Written By: Jeff Vlaming
Synopsis: When a young boy with a monstrous face accidentally leads to the death of three police officers, the Fringe team sets off to the remote town of Edina, New York to investigate. Walter Bishop (John Noble), still traumatized from his own recent abduction, deduces that the boy is a metamorph, causing his physical appearance to oscillate between normal and grotesque. Eventually, Walter, Olivia (Anna Torv) and Peter (Joshua Jackson) begin to realize just how far the metamorph phenomenon extends.
Project Elephant: The mystery of the week was something of a combo package, evoking elements from “Children of the Corn” and “The Hills Have Eyes” to great effect. There were some genuinely suspenseful scenes — the opening in the police station and Peter’s forest shoot-out come to mind — that were unfortunately balanced out by some predictable twists, such as the whole town being exposed to the metamorph-inducing electromagnetism.
The Good Doctor: Thanks to John Noble’s excellent performance this week, the episode’s shortcomings are forgivable. Although Olivia and Peter had a decent amount to do, the focus was definitely on Walter, and rightfully so. He started the episode still fragile from his capture by Thomas Jerome Newton in the most recent new episode (no, I’m not counting “Unearthed“) and ended up in a bold and brave place. Peter was rightfully proud of his papa, just as I was impressed by Noble’s acting — though it should be said that Noble is almost always a delight to watch.
Missing Mythology: Sadly, “Johari Window” wasn’t a real plot propeller. It was a fine mystery of the week, but the close proximity to the unremarkable “Unearthed” definitely has me reeling from a lack of story development. The show’s format tends to shift between standalone and mythologically significant episodes from week to week, so if you take “Unearthed” out of the equation and only account for “Grey Matters,” this would fit the pattern. Still, after a month of being off the air, it’s time to get back into the swing of things. Hopefully “Fringe” gets back on that track next week.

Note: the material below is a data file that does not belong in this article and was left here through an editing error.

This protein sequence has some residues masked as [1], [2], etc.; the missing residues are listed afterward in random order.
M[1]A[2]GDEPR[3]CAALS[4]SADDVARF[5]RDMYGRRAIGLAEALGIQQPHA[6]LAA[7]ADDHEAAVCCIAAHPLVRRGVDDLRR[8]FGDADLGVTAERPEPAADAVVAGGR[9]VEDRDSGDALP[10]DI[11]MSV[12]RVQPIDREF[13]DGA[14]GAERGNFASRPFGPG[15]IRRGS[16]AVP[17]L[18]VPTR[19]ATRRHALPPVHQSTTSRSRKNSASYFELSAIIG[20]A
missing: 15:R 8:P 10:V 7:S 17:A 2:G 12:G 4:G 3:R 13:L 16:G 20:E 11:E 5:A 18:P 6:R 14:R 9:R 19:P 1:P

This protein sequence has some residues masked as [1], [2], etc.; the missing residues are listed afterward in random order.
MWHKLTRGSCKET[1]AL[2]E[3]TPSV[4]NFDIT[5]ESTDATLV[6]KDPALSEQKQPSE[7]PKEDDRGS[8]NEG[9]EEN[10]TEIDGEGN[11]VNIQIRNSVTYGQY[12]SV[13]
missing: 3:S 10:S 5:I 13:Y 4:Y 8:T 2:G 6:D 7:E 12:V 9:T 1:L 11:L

Walter’s Weekly Wisdom: “I’m learning to appreciate cowardice. The Lion had a point.” — Dr. Walter Bishop
Conclusions: A solid episode, thanks largely due to Walter Bishop’s wonderfully personal participation in the story. “Fringe” does need to get back on its feet in terms of pursuing the larger issues such as the alternate reality, but at the same time, this wasn’t a bad episode. In all likelihood, “Johari Window” will fall into the ether of forgettable “Fringe” installments, but it will ultimately rank on the more positive side of that spectrum.
Next Case: An infectious foe that has waited 75,000 years to kill everything on Earth is on its way — and unfortunately for the Fringe team, it’s infected Peter.
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